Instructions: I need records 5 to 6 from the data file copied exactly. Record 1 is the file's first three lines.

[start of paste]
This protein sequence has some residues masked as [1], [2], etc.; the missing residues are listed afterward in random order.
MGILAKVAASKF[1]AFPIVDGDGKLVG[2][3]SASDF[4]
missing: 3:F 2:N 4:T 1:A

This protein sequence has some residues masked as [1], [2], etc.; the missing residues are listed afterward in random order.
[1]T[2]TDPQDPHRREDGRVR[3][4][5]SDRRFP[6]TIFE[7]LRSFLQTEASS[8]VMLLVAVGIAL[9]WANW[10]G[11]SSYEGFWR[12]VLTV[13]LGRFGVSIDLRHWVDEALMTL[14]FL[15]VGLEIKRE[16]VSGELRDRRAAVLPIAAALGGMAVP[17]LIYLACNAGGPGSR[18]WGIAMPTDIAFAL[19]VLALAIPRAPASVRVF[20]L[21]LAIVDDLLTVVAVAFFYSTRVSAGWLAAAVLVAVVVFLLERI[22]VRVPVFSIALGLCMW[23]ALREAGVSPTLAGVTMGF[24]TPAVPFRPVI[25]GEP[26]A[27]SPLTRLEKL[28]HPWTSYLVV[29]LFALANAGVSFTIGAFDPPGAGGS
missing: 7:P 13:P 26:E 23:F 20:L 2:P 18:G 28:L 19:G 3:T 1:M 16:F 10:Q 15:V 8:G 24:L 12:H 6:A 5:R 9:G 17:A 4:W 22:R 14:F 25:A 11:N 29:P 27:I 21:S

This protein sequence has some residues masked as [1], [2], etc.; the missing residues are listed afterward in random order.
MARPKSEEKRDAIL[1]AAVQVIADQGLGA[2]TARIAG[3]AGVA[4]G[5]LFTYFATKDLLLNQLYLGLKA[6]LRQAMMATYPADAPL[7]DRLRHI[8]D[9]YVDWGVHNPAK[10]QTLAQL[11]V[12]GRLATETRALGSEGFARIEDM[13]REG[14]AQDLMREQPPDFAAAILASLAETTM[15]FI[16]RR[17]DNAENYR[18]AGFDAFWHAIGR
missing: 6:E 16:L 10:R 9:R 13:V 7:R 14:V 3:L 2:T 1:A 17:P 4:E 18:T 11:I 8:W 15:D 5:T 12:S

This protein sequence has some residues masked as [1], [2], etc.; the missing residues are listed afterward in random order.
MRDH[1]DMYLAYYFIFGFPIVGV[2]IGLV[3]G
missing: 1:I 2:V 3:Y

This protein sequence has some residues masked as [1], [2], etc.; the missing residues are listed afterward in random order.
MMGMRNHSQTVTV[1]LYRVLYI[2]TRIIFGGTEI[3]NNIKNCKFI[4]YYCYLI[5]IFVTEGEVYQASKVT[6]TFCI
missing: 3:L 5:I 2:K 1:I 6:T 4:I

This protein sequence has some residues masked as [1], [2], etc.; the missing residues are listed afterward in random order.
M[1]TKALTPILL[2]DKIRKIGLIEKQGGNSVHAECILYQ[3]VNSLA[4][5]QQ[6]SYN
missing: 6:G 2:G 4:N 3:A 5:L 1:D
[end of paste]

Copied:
This protein sequence has some residues masked as [1], [2], etc.; the missing residues are listed afterward in random order.
MMGMRNHSQTVTV[1]LYRVLYI[2]TRIIFGGTEI[3]NNIKNCKFI[4]YYCYLI[5]IFVTEGEVYQASKVT[6]TFCI
missing: 3:L 5:I 2:K 1:I 6:T 4:I

This protein sequence has some residues masked as [1], [2], etc.; the missing residues are listed afterward in random order.
M[1]TKALTPILL[2]DKIRKIGLIEKQGGNSVHAECILYQ[3]VNSLA[4][5]QQ[6]SYN
missing: 6:G 2:G 4:N 3:A 5:L 1:D